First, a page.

Though he has rapidly established a reputation as one of the great interpreters of British piano music of the last century, it was good to hear Ashley Wass in wider-ranging repertoire for this Bromsgrove Concert in memory of committee member Tom French.

Wass has an engaging platform manner as he speaks to the audience, but some distracting aspects of his body-language risk diminishing the effects of his performance (no problem, of course, with his highly successful CD releases).

A habit of turning his head away from the keyboard, down and to the right at certain key moments, of swinging his left foot occasionally, and at times of appearing to chew, all added to the irritating effect of a rather mannered account of Beethoven’s charming E-flat Sonata, Opus 33 No.1.

Without any real implied backbone, the lovely first movement turned into a series of episodes, but elsewhere Wass played with shifting reserves of power, wit, and a shrewd inference that Schubert learned much from this work.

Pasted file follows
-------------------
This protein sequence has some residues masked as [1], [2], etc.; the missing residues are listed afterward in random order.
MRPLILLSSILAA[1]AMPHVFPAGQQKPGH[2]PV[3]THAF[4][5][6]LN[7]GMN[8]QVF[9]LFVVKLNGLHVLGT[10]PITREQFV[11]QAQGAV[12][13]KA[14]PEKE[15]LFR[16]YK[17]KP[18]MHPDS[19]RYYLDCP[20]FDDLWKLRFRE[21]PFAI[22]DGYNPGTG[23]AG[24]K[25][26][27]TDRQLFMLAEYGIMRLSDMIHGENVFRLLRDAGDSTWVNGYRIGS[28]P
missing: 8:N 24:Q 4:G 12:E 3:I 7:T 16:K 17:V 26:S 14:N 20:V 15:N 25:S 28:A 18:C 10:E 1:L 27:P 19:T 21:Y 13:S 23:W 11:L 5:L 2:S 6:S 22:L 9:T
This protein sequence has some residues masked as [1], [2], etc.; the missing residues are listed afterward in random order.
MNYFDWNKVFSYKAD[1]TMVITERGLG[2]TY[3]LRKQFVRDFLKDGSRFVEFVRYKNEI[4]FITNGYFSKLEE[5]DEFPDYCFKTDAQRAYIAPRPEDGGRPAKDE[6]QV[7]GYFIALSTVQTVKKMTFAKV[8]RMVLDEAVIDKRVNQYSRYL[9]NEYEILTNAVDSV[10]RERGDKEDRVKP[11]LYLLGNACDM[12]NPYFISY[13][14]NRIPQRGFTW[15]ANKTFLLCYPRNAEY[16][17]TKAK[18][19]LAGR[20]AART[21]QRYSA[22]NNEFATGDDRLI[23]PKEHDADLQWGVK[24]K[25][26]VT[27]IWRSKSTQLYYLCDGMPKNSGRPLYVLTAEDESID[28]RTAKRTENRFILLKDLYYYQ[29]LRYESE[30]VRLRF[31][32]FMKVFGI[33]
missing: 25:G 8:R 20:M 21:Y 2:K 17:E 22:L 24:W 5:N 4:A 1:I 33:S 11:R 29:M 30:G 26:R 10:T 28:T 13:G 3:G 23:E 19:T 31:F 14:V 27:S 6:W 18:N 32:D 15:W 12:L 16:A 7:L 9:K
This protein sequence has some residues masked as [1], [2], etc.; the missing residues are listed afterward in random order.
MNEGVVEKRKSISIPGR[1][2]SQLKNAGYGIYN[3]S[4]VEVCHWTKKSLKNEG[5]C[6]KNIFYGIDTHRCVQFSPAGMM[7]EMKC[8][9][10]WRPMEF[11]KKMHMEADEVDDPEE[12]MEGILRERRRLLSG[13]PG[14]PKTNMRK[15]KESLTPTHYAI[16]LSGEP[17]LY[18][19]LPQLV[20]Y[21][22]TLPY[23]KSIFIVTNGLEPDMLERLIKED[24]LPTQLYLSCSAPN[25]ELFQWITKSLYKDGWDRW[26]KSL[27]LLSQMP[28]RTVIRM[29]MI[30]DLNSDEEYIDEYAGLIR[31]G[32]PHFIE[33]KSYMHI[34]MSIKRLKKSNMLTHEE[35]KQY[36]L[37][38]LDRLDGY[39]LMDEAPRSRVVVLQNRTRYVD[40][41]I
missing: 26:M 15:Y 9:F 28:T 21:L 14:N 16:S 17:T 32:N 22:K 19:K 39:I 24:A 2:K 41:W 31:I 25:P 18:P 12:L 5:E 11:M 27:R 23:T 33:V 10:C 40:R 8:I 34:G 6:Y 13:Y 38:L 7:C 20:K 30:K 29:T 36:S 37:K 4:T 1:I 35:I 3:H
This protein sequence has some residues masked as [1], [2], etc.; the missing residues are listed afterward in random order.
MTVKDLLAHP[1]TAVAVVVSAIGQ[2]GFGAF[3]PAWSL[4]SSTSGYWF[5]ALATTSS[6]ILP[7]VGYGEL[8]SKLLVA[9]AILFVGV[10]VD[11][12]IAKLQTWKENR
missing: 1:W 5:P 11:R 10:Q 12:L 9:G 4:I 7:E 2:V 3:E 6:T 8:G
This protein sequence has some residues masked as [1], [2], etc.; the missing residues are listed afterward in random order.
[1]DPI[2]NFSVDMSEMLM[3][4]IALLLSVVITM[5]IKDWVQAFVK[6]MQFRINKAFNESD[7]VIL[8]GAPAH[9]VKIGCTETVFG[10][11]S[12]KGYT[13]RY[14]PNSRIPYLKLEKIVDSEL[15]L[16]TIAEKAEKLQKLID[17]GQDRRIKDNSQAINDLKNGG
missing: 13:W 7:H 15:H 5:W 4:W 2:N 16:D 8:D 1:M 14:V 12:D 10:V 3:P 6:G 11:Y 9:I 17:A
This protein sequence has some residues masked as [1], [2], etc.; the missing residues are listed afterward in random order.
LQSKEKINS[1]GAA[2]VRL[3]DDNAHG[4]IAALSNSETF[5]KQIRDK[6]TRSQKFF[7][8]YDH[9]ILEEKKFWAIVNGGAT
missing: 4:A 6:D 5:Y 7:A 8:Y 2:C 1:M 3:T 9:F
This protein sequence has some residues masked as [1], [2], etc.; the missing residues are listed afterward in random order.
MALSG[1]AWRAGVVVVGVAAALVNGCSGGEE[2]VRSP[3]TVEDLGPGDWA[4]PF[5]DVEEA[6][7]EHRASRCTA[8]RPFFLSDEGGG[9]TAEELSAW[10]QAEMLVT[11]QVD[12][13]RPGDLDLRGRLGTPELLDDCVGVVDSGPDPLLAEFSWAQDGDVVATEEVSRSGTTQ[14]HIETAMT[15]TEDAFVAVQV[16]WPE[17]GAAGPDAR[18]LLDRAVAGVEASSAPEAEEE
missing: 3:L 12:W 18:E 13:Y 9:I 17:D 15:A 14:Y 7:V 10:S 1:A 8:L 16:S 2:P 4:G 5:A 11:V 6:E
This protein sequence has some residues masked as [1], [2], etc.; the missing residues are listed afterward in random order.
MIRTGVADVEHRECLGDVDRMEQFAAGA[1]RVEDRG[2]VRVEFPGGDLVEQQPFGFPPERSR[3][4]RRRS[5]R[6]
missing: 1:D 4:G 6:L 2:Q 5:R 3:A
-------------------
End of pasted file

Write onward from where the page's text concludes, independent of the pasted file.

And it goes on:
The spirit of Liszt hovered over the more successful remainder of the programme. His three Petrarch Sonnets were well balanced texturally and sensitively delivered, and the structural thinking behind his mighty Sonata surely lay behind Bax’s single-movement Sonata No.1.

Here Wass revealed all his sympathy for this unsettling composer, whose music can sometimes sound like rhapsodic caricature and at other times build paragraphs of almost unbearable tension.

Wass concluded with Franck’s Prelude, Choral et Fugue, Lisztian in its cyclic use of material, unfolding this magnificent piece with an intellectual grip upon the status of every element within the whole.